Not so long ago, there was a popular opinion that a powerful telescope must necessarily be very, very large. Even more than the 500-meter Sky Eye. But practice has shown that it is much cheaper and more efficient to build an array of several small telescopes scattered over a large area. This is how projects such as the Event Horizon Telescope work, thanks to which humanity received the first image of a black hole.
The upcoming project called Square Kilometer Array Observatory (SKAO) is to become the world’s largest radio telescope, which will stretch in size from South Africa to Australia. Eventually, it is assumed that it will have thousands of antennas with a total opening area of more than one square kilometer. This will allow the telescope to look so far away that it can see everything up to the early stages of the universe.
SKAO is currently under construction. But before it can be used for scientific purposes, it is necessary to check it. This is the work of MeerKAT, an array of 64 antennas in South Africa, which will later become part of the SKAO system. Recently, astronomers from the SKAO headquarters in the UK checked the data of the South African 64 plates separately and with their help formed the most detailed large-scale picture of the Universe.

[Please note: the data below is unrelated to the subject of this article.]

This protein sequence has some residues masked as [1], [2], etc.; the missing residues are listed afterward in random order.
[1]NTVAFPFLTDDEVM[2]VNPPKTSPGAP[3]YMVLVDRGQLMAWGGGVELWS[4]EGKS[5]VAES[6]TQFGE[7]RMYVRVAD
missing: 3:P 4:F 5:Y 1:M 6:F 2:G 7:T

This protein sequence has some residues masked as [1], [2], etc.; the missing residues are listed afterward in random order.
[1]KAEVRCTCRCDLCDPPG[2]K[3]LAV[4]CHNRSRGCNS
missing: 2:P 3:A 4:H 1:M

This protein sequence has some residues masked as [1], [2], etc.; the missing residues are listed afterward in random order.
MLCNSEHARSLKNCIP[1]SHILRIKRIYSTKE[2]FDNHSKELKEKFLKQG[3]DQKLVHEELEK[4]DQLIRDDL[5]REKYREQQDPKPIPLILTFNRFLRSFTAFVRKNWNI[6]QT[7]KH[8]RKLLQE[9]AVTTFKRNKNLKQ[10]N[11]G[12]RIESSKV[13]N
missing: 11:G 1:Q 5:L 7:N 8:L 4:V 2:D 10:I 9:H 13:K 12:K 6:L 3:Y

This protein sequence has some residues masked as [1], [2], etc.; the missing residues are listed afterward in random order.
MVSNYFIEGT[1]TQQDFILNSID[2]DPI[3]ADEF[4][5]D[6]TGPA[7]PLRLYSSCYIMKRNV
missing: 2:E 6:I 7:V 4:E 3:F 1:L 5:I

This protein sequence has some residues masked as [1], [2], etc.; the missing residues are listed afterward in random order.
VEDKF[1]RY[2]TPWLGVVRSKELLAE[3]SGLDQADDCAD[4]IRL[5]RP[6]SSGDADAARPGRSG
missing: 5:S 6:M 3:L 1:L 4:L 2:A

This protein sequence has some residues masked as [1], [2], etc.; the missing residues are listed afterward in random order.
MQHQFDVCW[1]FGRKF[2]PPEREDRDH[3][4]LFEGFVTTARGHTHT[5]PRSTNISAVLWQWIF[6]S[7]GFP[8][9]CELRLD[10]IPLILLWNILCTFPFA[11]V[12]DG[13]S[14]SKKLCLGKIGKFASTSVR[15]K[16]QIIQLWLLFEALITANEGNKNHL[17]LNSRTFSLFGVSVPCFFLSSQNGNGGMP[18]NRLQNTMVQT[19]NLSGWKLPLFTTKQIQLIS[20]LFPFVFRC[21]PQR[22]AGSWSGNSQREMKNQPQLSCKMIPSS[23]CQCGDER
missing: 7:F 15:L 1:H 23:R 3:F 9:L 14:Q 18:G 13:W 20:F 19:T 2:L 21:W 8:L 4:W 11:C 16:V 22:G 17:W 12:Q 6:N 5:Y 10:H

This is the first time such an observation has been made using an array of multiple dishes operating as separate telescopes. The full SKAO will build on this technique, and therefore this marks an important milestone in the roadmap for cosmological science. The study is available in the archive of arXiv preprints.
At the same time, the James Webb Space Telescope will explore the black hole at the center of the Milky Way.
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